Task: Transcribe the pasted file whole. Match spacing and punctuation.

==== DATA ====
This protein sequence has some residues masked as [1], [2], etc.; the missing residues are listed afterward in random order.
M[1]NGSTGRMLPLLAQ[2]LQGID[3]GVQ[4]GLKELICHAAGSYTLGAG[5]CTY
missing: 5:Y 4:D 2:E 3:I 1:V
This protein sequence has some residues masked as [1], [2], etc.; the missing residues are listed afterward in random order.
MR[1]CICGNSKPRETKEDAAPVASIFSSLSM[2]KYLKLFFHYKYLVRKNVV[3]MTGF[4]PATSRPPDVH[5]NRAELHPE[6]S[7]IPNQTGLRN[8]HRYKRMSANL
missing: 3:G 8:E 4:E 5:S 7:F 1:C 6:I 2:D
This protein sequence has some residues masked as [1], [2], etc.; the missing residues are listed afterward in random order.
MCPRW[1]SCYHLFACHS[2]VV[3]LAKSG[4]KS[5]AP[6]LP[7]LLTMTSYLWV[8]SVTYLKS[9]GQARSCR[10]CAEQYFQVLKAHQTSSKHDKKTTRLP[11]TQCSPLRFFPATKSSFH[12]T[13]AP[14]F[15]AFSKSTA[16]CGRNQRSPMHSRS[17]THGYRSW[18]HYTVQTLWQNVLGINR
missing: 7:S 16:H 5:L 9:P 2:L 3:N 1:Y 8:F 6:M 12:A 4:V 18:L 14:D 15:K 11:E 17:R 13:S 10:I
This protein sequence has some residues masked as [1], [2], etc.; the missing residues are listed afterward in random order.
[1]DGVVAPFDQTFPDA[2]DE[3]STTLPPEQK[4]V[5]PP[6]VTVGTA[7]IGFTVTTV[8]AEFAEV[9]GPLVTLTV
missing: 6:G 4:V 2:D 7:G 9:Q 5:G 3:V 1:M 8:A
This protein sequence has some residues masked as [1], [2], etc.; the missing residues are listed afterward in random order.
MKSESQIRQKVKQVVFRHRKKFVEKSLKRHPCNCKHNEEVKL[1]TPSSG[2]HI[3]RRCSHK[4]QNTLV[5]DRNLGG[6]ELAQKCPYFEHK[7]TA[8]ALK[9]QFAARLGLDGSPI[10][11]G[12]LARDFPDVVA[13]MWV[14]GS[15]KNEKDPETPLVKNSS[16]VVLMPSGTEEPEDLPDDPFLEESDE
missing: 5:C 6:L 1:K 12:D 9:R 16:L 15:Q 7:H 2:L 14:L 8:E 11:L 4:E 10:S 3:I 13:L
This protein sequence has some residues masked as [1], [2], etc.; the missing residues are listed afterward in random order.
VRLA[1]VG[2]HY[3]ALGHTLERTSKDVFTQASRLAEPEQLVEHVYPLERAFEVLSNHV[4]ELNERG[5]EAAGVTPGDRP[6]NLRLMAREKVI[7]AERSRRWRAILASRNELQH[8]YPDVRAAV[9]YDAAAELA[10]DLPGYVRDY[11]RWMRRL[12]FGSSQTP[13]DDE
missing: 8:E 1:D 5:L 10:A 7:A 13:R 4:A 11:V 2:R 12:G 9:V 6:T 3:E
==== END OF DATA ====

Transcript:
This protein sequence has some residues masked as [1], [2], etc.; the missing residues are listed afterward in random order.
M[1]NGSTGRMLPLLAQ[2]LQGID[3]GVQ[4]GLKELICHAAGSYTLGAG[5]CTY
missing: 5:Y 4:D 2:E 3:I 1:V
This protein sequence has some residues masked as [1], [2], etc.; the missing residues are listed afterward in random order.
MR[1]CICGNSKPRETKEDAAPVASIFSSLSM[2]KYLKLFFHYKYLVRKNVV[3]MTGF[4]PATSRPPDVH[5]NRAELHPE[6]S[7]IPNQTGLRN[8]HRYKRMSANL
missing: 3:G 8:E 4:E 5:S 7:F 1:C 6:I 2:D
This protein sequence has some residues masked as [1], [2], etc.; the missing residues are listed afterward in random order.
MCPRW[1]SCYHLFACHS[2]VV[3]LAKSG[4]KS[5]AP[6]LP[7]LLTMTSYLWV[8]SVTYLKS[9]GQARSCR[10]CAEQYFQVLKAHQTSSKHDKKTTRLP[11]TQCSPLRFFPATKSSFH[12]T[13]AP[14]F[15]AFSKSTA[16]CGRNQRSPMHSRS[17]THGYRSW[18]HYTVQTLWQNVLGINR
missing: 7:S 16:H 5:L 9:P 2:L 3:N 1:Y 8:F 6:M 12:A 4:V 18:L 14:D 15:K 11:E 17:R 13:S 10:I
This protein sequence has some residues masked as [1], [2], etc.; the missing residues are listed afterward in random order.
[1]DGVVAPFDQTFPDA[2]DE[3]STTLPPEQK[4]V[5]PP[6]VTVGTA[7]IGFTVTTV[8]AEFAEV[9]GPLVTLTV
missing: 6:G 4:V 2:D 7:G 9:Q 5:G 3:V 1:M 8:A
This protein sequence has some residues masked as [1], [2], etc.; the missing residues are listed afterward in random order.
MKSESQIRQKVKQVVFRHRKKFVEKSLKRHPCNCKHNEEVKL[1]TPSSG[2]HI[3]RRCSHK[4]QNTLV[5]DRNLGG[6]ELAQKCPYFEHK[7]TA[8]ALK[9]QFAARLGLDGSPI[10][11]G[12]LARDFPDVVA[13]MWV[14]GS[15]KNEKDPETPLVKNSS[16]VVLMPSGTEEPEDLPDDPFLEESDE
missing: 5:C 6:L 1:K 12:D 9:R 16:L 15:Q 7:H 2:L 14:L 8:E 11:L 4:E 10:S 3:I 13:L
This protein sequence has some residues masked as [1], [2], etc.; the missing residues are listed afterward in random order.
VRLA[1]VG[2]HY[3]ALGHTLERTSKDVFTQASRLAEPEQLVEHVYPLERAFEVLSNHV[4]ELNERG[5]EAAGVTPGDRP[6]NLRLMAREKVI[7]AERSRRWRAILASRNELQH[8]YPDVRAAV[9]YDAAAELA[10]DLPGYVRDY[11]RWMRRL[12]FGSSQTP[13]DDE
missing: 8:E 1:D 5:L 10:A 7:A 13:R 4:A 11:V 2:R 12:G 9:V 6:T 3:E